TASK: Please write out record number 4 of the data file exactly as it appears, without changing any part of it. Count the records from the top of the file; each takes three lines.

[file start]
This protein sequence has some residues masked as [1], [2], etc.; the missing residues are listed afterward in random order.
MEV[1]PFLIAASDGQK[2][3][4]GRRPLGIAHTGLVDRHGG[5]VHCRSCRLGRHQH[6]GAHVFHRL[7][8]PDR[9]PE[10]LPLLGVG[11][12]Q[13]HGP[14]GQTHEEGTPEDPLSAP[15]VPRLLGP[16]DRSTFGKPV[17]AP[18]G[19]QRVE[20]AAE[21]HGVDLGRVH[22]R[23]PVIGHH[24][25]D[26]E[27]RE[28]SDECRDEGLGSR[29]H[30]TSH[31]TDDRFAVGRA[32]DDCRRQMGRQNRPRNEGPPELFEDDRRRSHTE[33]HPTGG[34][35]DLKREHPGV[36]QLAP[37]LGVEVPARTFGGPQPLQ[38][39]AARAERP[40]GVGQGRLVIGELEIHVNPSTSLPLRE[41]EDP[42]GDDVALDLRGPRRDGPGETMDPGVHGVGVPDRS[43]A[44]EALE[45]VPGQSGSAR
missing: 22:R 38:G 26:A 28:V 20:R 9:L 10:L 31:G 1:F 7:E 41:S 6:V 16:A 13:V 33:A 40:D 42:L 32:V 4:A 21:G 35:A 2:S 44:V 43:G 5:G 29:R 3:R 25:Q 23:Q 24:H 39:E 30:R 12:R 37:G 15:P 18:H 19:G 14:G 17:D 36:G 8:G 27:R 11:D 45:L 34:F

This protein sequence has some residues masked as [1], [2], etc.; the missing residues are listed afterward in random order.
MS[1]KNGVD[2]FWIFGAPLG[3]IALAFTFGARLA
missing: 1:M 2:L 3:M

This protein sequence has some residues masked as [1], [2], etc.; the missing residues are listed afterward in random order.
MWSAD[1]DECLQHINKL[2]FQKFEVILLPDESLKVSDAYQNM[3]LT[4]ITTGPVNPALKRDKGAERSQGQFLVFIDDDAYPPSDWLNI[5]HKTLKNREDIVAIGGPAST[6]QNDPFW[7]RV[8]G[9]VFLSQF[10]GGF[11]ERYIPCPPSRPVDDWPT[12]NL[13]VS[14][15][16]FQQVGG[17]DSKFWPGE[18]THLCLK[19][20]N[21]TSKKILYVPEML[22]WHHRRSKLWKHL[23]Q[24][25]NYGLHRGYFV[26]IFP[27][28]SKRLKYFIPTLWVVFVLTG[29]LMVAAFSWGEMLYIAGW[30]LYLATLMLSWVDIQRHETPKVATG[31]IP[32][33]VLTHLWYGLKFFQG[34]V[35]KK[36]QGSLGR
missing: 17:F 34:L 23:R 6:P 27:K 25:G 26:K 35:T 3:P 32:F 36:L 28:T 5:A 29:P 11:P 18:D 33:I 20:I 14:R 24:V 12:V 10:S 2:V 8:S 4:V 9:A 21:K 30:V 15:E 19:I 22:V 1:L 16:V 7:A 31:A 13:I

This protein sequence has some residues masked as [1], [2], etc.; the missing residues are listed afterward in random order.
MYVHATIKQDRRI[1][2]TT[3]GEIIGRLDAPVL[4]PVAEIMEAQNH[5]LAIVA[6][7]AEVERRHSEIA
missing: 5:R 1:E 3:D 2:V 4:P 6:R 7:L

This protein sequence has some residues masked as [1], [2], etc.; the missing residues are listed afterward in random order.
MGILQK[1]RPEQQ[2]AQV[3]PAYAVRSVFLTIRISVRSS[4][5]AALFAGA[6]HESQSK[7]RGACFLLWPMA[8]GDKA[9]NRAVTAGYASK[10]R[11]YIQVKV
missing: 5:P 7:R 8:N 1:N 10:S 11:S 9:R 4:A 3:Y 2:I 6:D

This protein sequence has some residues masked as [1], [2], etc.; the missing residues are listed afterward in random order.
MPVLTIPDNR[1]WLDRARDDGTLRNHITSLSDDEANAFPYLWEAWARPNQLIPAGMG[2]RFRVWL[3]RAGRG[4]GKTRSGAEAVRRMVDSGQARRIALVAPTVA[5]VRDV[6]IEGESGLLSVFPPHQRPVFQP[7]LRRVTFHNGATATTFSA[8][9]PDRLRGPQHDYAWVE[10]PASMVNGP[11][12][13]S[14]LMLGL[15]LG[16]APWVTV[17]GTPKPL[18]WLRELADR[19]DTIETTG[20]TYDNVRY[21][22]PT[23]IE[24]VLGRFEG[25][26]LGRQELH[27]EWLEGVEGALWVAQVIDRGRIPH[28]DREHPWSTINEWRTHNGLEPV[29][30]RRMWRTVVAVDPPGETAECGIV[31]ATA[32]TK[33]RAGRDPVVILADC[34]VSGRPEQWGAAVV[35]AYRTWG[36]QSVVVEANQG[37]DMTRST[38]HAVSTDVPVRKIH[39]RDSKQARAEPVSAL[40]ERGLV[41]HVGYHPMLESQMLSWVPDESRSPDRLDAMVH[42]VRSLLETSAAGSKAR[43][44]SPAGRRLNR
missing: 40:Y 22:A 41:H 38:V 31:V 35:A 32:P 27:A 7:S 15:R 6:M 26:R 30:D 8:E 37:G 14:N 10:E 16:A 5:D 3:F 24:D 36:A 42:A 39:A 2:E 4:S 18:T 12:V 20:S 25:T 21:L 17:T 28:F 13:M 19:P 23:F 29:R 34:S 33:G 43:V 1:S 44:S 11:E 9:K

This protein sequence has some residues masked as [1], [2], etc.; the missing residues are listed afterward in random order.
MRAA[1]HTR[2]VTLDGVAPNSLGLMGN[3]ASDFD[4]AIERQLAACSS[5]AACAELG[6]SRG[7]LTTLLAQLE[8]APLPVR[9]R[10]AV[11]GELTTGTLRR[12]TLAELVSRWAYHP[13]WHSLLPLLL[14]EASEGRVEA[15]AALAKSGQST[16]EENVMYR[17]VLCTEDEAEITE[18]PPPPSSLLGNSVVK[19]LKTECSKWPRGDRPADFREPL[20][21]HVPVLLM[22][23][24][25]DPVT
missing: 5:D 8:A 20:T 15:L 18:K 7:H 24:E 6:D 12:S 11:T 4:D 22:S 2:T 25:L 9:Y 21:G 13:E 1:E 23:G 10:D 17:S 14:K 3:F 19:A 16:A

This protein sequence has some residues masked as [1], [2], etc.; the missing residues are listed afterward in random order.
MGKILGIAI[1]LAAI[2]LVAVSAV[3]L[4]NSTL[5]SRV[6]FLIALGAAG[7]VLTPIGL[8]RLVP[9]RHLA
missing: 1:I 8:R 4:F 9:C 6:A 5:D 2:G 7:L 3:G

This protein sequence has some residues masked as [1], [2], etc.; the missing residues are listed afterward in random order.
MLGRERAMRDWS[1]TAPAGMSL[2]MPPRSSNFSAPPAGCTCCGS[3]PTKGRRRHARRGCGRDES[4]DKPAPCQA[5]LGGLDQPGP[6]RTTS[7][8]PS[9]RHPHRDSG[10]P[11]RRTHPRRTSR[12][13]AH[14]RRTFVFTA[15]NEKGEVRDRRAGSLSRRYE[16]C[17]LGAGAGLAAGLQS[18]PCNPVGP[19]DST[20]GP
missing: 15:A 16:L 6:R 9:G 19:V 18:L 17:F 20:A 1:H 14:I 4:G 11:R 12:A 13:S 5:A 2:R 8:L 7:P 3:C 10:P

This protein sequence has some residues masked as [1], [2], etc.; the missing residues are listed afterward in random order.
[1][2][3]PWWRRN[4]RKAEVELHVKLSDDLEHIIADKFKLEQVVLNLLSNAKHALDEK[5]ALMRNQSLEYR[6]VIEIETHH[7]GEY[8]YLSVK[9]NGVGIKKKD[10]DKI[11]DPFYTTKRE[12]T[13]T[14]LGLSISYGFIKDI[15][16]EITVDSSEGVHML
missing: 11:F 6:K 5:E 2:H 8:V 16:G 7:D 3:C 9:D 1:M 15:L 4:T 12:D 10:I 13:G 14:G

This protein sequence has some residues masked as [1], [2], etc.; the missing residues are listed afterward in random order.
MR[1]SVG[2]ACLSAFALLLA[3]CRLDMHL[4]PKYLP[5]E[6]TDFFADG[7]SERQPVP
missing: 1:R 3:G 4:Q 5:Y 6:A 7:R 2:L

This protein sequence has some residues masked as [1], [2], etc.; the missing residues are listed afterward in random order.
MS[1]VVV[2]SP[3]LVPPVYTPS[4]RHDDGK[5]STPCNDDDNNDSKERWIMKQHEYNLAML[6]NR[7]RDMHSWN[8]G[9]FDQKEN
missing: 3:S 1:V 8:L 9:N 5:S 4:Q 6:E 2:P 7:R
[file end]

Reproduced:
This protein sequence has some residues masked as [1], [2], etc.; the missing residues are listed afterward in random order.
MYVHATIKQDRRI[1][2]TT[3]GEIIGRLDAPVL[4]PVAEIMEAQNH[5]LAIVA[6][7]AEVERRHSEIA
missing: 5:R 1:E 3:D 2:V 4:P 6:R 7:L